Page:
I have amassed 16 of them so far, one of which I gave away (you're welcome, Cams) and I show no signs of stopping. The same friend who diagnosed me with D.I.S. told me that I had "more Moleskines than I could shake a stick at". This, coming from someone who bought 10 Moleskine notebooks on a whim.

What makes these notebooks so special?

The Moleskine's beauty is in its utter simplicity. It's a modern classic. Just like a pearl necklace, it is never outdated and will never go out of style. The black, oilcloth cover is durable and smooth to the touch. In a bookstore filled with rows and rows of spring notebooks with the faces of the Jonas Brothers and Miley Cyrus plastered obscenely on the covers, the Moleskine remains unassuming, with only its name embossed on the back cover.

The creamy, white pages are a writer's dream. My pen of choice, the Sharpie pen, glides smoothly on its surface, providing an elegant twirl to my handwriting. Although thin and flimsy looking, the pages are able to hold the ink very well, not seeping through the next page. I have a smaller than average handwriting and the ruled Moleskine notebook is able to provide just the right amount of space for every line; my letters fitting snugly between them.

The Moleskine lays flat when opened. It may be a small, insignificant feature but combined with its sturdy cover, it provides a makeshift surface that makes writing on-the-go possible. A few extra features are the elastic band that keeps the notebook shut and the back pocket that can hold loose pieces of paper, receipts, ticket stubs and other memorabilia.

The Moleskine also has different kinds of notebooks for different uses. Still retaining its classic design, the notebook comes in a variety of shapes and functions. Squared, Ruled, Plain, Sketchbook, Watercolor, Music, Diary and Storyboard are some of them. They also come in different sizes. Extra Small, Pocket, Large, Extra Large, and most recently, Folio. Since I love to mess about with notebooks, having different options provide me with different perspectives and of course, more notebooks to collect. It has the ability to be customized and are made to tailor fit anyone in need of a venue to create.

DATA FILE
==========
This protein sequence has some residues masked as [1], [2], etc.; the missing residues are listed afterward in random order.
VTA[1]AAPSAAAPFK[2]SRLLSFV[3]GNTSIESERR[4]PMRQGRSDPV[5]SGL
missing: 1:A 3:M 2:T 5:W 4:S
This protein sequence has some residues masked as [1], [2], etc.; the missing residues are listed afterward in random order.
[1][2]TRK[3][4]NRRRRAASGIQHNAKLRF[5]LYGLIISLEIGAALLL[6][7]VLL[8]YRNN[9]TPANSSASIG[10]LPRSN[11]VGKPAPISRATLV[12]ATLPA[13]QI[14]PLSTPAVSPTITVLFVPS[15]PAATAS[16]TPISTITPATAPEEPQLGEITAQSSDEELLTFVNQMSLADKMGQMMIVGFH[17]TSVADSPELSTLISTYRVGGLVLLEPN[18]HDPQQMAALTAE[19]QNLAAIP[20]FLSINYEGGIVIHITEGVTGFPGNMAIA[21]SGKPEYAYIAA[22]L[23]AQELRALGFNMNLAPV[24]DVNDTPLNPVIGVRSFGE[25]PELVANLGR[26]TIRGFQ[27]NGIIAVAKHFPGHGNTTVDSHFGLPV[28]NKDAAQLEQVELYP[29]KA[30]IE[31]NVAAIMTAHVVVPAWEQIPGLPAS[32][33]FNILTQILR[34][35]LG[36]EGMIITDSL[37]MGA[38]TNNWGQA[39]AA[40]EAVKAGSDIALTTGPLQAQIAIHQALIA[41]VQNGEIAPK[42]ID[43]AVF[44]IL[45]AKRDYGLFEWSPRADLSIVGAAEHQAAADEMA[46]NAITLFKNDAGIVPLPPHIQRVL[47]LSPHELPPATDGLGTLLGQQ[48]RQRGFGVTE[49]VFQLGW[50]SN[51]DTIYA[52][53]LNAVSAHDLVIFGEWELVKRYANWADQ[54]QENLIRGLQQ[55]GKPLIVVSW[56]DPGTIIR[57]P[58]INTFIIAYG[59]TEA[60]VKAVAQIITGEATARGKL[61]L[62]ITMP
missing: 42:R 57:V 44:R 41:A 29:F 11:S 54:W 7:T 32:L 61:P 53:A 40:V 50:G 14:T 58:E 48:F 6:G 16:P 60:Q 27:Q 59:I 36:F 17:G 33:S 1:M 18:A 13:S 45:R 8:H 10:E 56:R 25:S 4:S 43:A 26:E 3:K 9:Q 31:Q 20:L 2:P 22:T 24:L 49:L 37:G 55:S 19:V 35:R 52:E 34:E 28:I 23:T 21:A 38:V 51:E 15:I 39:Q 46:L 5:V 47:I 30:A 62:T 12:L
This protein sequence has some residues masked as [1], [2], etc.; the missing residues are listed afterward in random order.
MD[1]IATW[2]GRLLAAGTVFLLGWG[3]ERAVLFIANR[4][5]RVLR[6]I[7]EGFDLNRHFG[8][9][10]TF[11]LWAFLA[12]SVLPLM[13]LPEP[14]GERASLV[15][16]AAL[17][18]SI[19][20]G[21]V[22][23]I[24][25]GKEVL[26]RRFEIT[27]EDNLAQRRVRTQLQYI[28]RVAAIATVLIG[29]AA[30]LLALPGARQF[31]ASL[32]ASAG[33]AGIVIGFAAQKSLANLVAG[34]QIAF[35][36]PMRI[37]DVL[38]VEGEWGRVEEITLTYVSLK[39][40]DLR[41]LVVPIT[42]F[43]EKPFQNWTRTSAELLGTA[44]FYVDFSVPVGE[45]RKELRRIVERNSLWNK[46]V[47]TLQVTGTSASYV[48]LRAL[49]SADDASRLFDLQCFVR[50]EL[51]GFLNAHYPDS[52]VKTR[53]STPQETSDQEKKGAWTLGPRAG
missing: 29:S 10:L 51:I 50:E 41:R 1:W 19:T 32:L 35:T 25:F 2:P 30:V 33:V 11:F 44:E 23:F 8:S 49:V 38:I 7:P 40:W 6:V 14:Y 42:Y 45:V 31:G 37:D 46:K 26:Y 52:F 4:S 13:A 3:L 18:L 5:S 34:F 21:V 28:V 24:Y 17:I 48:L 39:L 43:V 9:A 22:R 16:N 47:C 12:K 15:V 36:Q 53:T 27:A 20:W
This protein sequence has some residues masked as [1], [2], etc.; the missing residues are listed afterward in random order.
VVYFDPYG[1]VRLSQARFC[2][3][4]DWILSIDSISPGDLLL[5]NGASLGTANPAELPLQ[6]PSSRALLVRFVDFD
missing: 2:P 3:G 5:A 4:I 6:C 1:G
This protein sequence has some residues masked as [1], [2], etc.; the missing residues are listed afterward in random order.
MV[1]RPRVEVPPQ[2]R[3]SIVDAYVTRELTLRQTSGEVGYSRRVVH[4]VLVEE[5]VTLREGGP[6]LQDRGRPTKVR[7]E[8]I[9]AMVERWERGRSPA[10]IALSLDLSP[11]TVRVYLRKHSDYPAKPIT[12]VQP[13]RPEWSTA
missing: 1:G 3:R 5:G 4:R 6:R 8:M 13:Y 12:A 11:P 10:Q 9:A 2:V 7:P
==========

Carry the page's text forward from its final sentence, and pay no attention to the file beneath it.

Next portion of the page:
A tiny leaflet telling the Moleskine story is also provided with every notebook. According to its history, Bruce Chatwin, a famous traveler, fell in love with these little black books and reportedly bought out an entire store's stock because the company that made them was going out of business. After 15 years since it stopped production, it has been revived and now enjoys a cult following. Famous artists and thinkers have been linked to the Moleskine brand including Picasso, Van Gogh and Hemingway.

I would like to believe that I am above this marketing ploy and that I see right through it. But I'm not. This charming tale has gotten me more enamored by them. Knowing that there is a history behind these little books that I love so much, leads me to believe that notebook lovers created this for fellow notebook lovers. It also gives the idea of a mystic connection; that the writing gurus of past are now doling out inspiration from beyond, straight through my pen and into my Moleskine.

Writing mojo, if you please.

For more than Php1,000 a piece, the Moleskine leaves a lot more to be desired. It is not at all practical. In fact, it is bordering on indulgence and snootiness. This works in my favor. I am unable to afford these expensive notebooks all the time, but when I manage to scrounge up enough money to get myself one, it makes the experience of writing all the more worth it. Not to mention, generous donations from friends and family who feed and encourage my obsession (thanks to the best Ate in the world!). I end up motivated to write more, if only to rationalize the price tag, making every penny worth it.

Looking at all these reasons, judging whether or not a product fits you all comes down to:

1. Function - What am I going to use it for? Will it fit my lifestyle?
2. Sustainability- How long will it stay with me for? How long will it stay current?
3. Variety- How many ways will it benefit me? How many ways will I be able to use it?
4. Value - Does the price tag equal the way and the amount of time I use it?
5. Passion - How much does it mean to me? How does this identify with me?

and finally, this question:

If you were stuck in a deserted island, what is the one thing that you would bring with you?